By Makarand Gawade, Staff Writer
I must admit that Fossil Creek is one of the most beautiful places I have been to in Arizona! I traveled to Phoenix for the first time in March 2014 for a Thunder-preview weekend. When I landed at Sky Harbor, I was depressed to see arid mountains all around; I had never experienced such dry weather and barren terrain. However, I must mention that over a period of last two years, I have fallen in love with the valley of the sun. To date, this place has not stopped surprising me, be it the red rocks in Sedona, the majestic Grand Canyon, the miraculous Antelope Canyon, or the beautiful Pine trees and four inches of snow around Flagstaff! In the last year, I developed a deep passion for hiking, and did a number of scenic and refreshing hikes around Phoenix area. Last week I hiked with few T-birds in Fossil Creek in Northern Arizona, and believe me, that place is a hidden gem. The emerald green mountains and aqua blue water basins with multiple water falls make this place really special in the middle of the dry desert.
There are a few ways to access Fossil Creek. You can get to this trail through the town of Strawberry (approximately 90 miles north of Phoenix) or through Camp Verde. The route from Strawberry is closed until further notice. The west entrance to Fossil Creek is open from Camp Verde via FH 9 (Hwy 260) and FR 708. From Phoenix, drive on I-17 towards Flagstaff, take exit 287, turn east on State Route 260 towards Payson, and travel about 10 miles. Between mile 228 and 229, take Forest Road 708 (Fossil Creek Road) which will intersect SR 260 on the right, indicated as Fossil Creek/Verde River. From this point onwards, there is very rough dirt road for about 14 miles. I strongly recommend driving a high clearance vehicle to reach the trail head of Fossil Creek.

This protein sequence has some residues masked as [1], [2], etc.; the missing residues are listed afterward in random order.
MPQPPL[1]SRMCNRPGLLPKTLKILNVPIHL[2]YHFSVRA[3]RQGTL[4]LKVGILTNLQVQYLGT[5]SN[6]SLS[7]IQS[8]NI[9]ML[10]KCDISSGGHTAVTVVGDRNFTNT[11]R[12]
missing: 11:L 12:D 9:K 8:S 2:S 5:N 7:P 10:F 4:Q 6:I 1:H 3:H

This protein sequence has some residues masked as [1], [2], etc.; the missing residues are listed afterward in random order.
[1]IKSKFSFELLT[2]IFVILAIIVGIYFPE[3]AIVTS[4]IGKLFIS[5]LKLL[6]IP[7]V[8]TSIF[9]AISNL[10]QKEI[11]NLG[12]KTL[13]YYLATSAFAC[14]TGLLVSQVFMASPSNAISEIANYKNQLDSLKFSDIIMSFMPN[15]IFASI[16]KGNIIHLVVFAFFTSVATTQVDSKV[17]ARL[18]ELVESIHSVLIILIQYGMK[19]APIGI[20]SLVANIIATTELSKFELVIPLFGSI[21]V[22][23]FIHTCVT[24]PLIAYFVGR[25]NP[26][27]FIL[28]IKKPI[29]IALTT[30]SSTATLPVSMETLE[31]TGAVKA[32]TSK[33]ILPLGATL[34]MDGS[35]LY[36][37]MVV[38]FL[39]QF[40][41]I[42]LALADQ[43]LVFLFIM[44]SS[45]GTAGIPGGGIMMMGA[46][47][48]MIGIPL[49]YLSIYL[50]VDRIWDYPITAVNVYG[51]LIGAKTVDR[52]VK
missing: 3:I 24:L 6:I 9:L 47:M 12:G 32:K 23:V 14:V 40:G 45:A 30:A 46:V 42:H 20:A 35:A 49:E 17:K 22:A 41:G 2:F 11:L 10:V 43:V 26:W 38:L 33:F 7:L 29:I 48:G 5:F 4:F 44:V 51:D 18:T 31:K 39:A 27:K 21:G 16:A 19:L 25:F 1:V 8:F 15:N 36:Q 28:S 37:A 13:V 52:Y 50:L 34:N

An interesting story about Fossil creek is that it used to be a hydroelectric power station for small communities since early 1900s. The steady water flow was harnessed to operate electrical turbines. The Arizona Public Service decided to shut down the plant in 1999 and did not recommission it, which actually helped this place to become a popular tourist destination. Some of the attractions at Fossil Creek are multiple hiking trails; swimming holes; water play; unique rock formations; great scenery; and wildlife viewing.
We hiked to the water fall of Flume trail. It is around ten miles to and fro. The trail commences by crossing a shallow creek. It then follows the old Flume road gradually gaining about 1900 feet in elevation over 4.5 miles.
From high up on the slopes, one can see lush green mountains and beautiful water falls. Along the way, there are a number of fascinating canyons and scenic spots where you can take pictures. This hike is indeed lucrative for avid photographers. Overall, the hike is medium to high in difficulty level. I would call it a bit difficult because the total length of the hike is ten miles, and especially now that the temperatures are rising, it can be really taxing on the body. Do remember to carry at least a gallon of water, energy drinks, protein bars, and peanut butter sandwiches. The total hike can take approximately five-eight hours depending upon the fitness level of the hiking members. Please count in at least one-two hours extra for rejuvenating in crystal blue waters at the headwaters under the majestic waterfall.
For this hike, I believe, it is best to have a buddy accompany you, because of the remote location and long distance. A partner or group can help you navigate as well as assist if you get hurt. I would strongly recommend familiarizing yourself with the trail map, checking the weather, and packing accordingly. If you wish to hike this trail in the near future and are looking for a buddy, look no further than the writer of this article!